One of the stories we've been following this year is the embezzlement case involving the St. Louis parks department.
The federal tax code is packed with provisions offering various tax credits and deductions. Both individuals and businesses naturally want to make use of these as much as possible in order to minimize taxes.
One of the themes we're following in this blog is health care fraud. We last wrote about this last summer, in our August 2 post, in connection with the role of electronic health records. The increasing use of digital records has made more personal data vulnerable to identity theft, which in turn is often associated with health care fraud.
The mortgage market instability that began to surface in 2007 became a full-scale crisis the following year. The fallout from it played a role in triggering the Great Recession and left millions of people behind on their mortgage payments.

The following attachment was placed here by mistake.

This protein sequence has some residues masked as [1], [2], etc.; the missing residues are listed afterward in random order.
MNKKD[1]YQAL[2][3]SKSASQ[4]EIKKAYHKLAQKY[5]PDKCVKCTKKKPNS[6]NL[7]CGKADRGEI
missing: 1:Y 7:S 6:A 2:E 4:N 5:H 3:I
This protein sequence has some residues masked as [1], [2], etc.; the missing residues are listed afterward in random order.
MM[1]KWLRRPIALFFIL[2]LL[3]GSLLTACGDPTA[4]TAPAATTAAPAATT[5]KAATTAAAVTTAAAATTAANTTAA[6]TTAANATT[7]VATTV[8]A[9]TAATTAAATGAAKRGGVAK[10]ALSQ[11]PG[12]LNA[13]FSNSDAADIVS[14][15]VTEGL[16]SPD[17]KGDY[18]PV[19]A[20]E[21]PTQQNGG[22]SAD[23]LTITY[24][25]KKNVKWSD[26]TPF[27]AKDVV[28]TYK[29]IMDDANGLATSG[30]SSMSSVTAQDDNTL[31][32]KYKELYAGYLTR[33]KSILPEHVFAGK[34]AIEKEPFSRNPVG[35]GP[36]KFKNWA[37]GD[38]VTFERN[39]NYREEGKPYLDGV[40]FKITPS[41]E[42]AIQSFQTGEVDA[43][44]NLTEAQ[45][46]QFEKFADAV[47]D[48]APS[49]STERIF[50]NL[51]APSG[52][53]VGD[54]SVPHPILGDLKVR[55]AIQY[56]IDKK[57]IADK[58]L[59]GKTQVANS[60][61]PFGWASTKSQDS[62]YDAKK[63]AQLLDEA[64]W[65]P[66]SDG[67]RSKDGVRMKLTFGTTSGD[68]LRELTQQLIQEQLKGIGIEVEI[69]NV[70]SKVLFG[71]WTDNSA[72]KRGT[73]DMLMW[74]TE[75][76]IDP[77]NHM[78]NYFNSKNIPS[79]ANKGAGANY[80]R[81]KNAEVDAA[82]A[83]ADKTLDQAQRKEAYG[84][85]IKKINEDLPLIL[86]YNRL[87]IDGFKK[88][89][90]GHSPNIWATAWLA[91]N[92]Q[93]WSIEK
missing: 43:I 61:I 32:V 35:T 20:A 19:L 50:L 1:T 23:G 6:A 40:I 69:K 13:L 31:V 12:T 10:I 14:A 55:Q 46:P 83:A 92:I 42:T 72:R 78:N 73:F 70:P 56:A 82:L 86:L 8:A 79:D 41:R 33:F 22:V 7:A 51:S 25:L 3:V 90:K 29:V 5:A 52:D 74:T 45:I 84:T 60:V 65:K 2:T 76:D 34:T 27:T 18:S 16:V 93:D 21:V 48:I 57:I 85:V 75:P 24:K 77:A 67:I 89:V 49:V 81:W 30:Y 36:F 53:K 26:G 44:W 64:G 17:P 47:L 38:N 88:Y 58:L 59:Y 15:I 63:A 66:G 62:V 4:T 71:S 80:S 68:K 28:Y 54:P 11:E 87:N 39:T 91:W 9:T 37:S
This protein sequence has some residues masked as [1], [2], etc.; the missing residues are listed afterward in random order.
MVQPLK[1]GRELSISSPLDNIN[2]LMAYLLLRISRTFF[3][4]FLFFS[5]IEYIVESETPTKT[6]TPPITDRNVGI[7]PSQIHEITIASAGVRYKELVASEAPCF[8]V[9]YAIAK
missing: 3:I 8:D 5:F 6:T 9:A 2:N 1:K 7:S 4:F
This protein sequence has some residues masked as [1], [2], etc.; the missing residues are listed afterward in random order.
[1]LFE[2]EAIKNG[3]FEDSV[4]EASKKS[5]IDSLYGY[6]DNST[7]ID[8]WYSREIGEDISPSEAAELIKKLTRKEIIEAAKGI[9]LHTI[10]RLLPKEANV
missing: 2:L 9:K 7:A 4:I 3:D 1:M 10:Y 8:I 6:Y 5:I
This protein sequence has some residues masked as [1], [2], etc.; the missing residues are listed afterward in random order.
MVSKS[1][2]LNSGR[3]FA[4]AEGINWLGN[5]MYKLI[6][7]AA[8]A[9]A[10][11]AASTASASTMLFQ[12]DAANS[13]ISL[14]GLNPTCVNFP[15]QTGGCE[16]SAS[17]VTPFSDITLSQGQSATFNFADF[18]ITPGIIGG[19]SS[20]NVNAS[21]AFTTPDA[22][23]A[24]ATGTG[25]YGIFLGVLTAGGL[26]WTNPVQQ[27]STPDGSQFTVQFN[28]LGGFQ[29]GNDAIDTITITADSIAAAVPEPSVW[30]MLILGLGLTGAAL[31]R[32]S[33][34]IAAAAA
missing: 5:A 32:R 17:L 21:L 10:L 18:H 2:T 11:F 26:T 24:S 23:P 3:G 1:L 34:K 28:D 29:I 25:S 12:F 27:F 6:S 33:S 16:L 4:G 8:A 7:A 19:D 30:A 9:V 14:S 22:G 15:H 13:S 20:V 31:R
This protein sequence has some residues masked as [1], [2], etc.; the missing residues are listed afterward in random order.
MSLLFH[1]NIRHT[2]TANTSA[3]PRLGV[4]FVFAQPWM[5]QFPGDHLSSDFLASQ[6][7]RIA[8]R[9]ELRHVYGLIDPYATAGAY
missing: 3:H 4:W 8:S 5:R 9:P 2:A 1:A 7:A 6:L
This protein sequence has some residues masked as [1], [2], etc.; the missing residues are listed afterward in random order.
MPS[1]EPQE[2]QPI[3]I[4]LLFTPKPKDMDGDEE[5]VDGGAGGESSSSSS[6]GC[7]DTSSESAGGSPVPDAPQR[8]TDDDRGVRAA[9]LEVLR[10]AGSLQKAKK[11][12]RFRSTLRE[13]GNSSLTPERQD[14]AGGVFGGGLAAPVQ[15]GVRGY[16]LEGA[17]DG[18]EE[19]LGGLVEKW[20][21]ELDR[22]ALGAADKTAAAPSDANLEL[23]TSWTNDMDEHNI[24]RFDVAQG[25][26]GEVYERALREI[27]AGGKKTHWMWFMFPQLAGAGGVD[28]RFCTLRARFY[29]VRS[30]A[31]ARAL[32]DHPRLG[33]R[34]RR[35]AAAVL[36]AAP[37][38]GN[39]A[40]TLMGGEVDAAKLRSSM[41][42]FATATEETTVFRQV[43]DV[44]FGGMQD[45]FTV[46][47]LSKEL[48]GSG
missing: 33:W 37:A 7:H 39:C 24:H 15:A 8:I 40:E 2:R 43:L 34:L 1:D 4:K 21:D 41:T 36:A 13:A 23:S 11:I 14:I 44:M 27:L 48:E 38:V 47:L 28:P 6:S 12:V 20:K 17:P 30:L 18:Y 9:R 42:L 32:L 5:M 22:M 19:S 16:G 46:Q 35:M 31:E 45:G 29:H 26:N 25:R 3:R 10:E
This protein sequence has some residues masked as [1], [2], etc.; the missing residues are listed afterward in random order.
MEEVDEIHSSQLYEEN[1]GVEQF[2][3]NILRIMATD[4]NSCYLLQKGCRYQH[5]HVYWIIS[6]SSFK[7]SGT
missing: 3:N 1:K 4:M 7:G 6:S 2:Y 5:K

Church-going people are often categorized in particular ways by others. More than 200 hundreds years ago, for example, the celebrated historian Edward Gibbon claimed that Christians' lack of civic zeal helped bring down the Roman Empire.
The Great Recession has had a profound effect on American life. With so many millions of homes lost to foreclosure, and so many millions of jobs lost, the effects have been incredibly far-reaching -- and are far from over yet.
This is a follow-up to our May 30 post on an FBI investigation into suspected embezzlement in the St. Louis parks department. In that post, we discussed charges against two parks officials for allegedly using fraudulently padded invoices to take half a million dollars from the city.
Mail fraud and wire fraud are two of the crimes that are often included under the umbrella term "white-collar crime."
White-collar crime is by no means a technical term. It generally refers to financial crimes such as fraud, embezzlement and money laundering, historically committed by people wearing white shirts and perhaps even a gray flannel suit.
Medical billing is complex, often convoluted endeavor for all concerned. The Affordable Care Act, the formal name for the health insurance overhaul known as Obamacare, hasn't really changed that fundamental reality.